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By David Shepardson
WASHINGTON (Reuters) -President Joe Biden's administration plans to extend requirements for travelers to wear masks on airplanes, trains and buses and at airports and train stations through Jan. 18 to address ongoing COVID-19 risks, three sources told Reuters.
Major U.S. airlines were informed of the planned extension on a call with the Transportation Security Administration (TSA) and Centers for Disease Control and Prevention (CDC) on Tuesday, the three people briefed on the matter said. A separate call with aviation unions is planned for Wednesday, a source said.
The current TSA transportation mask order runs through Sept 13.
TSA declined comment and CDC officials did not immediately comment. A spokeswoman for Airlines for America, a trade association representing American Airlines Co, Delta Air Lines, United Airlines, Southwest Airlines and others, declined to comment.
The current CDC order, which has been in place since soon after Biden took office in January, requires the use of face masks on nearly all forms of public transportation.
It requires face masks to be worn by all travelers on airplanes, ships, trains, subways, buses, taxis and ride-shares and at transportation hubs such as airports, bus or ferry terminals, train and subway stations, and seaports.
The requirements have been the source of some friction, especially aboard U.S. airlines, where some travelers have refused to wear masks. The Federal Aviation Administration said on Tuesday that since Jan. 1 it has received reports from airlines of 2,867 passengers refusing to wear a mask.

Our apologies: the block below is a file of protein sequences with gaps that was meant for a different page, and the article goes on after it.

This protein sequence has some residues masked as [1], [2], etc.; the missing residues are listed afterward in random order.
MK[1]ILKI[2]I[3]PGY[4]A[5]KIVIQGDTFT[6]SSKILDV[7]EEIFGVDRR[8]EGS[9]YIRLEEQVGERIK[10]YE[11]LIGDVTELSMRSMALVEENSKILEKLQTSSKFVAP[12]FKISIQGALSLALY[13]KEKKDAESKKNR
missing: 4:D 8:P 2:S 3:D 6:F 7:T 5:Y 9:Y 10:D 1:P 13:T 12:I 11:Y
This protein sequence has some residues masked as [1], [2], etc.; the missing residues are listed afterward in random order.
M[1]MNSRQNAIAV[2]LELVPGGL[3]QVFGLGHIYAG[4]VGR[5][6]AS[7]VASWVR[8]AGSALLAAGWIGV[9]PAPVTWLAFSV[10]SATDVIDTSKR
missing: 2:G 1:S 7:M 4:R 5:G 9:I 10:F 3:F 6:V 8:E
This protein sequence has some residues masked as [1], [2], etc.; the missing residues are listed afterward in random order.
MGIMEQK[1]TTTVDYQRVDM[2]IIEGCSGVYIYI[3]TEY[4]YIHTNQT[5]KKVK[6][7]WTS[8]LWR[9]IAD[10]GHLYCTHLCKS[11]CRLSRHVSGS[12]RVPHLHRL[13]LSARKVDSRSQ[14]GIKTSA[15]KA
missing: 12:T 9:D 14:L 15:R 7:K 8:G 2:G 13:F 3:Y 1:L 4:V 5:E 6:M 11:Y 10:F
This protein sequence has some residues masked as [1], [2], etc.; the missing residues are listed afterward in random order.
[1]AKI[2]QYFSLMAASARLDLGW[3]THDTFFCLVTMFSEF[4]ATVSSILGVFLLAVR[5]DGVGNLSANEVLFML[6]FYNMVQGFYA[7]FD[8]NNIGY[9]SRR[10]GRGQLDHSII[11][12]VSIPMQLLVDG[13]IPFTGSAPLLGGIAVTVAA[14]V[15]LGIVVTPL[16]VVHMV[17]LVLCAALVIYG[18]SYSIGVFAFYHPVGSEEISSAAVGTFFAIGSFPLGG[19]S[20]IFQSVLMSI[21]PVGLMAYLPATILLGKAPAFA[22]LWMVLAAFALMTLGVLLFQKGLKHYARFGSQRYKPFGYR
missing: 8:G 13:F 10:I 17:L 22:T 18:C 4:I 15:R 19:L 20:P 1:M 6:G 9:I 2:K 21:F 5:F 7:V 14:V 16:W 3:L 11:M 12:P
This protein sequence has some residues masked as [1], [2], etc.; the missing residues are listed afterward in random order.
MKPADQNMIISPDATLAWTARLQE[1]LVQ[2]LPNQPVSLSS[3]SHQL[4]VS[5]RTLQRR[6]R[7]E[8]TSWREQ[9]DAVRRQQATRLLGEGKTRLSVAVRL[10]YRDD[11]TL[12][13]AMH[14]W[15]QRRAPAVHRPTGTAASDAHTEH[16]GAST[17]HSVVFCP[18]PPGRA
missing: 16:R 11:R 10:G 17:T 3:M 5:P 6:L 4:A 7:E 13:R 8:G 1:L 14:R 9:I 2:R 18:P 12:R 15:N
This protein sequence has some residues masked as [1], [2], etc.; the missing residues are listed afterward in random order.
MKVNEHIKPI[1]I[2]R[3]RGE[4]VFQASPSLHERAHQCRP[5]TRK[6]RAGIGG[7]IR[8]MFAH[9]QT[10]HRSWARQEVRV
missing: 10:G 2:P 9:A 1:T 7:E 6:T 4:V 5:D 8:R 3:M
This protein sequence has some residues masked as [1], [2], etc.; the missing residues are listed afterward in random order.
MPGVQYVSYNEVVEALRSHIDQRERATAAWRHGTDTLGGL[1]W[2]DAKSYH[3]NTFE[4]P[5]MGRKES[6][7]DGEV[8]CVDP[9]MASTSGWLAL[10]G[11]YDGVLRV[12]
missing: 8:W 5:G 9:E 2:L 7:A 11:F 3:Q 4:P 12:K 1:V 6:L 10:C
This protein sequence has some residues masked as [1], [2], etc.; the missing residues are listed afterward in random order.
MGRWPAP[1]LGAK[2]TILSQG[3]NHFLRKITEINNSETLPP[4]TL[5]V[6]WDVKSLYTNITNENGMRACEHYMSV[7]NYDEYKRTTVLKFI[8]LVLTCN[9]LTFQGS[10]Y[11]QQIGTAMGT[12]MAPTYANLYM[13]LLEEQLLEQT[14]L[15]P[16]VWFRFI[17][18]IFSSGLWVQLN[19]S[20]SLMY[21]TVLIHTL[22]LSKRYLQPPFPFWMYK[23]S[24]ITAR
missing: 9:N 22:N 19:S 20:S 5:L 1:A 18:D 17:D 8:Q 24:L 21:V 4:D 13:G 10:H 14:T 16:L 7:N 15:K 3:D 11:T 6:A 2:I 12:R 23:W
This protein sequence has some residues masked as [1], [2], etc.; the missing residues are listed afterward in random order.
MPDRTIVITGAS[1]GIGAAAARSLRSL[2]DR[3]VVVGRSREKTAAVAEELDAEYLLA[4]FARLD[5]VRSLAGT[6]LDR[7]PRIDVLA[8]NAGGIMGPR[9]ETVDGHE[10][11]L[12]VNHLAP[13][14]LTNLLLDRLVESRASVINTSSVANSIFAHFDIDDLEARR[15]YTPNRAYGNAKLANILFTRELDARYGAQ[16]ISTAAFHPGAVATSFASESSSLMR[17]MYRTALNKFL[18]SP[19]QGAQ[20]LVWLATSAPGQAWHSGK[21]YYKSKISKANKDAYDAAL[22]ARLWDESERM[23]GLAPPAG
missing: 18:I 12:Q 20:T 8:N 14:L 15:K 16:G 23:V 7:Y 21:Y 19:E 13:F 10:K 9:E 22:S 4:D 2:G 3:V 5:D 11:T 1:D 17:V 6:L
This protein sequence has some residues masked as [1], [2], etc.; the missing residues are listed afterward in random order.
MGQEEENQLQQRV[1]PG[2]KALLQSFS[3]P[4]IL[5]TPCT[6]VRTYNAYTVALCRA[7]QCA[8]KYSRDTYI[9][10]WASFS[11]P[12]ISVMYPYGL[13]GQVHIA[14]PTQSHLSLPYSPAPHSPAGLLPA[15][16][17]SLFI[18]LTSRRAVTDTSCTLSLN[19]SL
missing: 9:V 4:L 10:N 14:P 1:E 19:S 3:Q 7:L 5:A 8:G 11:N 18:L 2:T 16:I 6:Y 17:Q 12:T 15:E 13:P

A group of Republican lawmakers in July introduced legislation to prohibit mask mandates for public transport, and other Republicans want the CDC to exempt fully vaccinated Americans from the requirements.
The CDC mask order has no expiration date. The CDC in June made a minor tweak to its rules, saying it would no longer require travelers to wear masks in outdoor transit hubs and in outdoor spaces on ferries and buses.
Last month, the CDC official who signed the mask order, Marty Cetron, told Reuters the transit mask mandates have been effective.
"Masks are really powerful and we should make sure they're part of our arsenal," Cetron said. "The truth is that the unvaccinated portion that's out there is extremely vulnerable."
(Reporting by David Shepardson; Editing by Will Dunham and Sonya Hepinstall)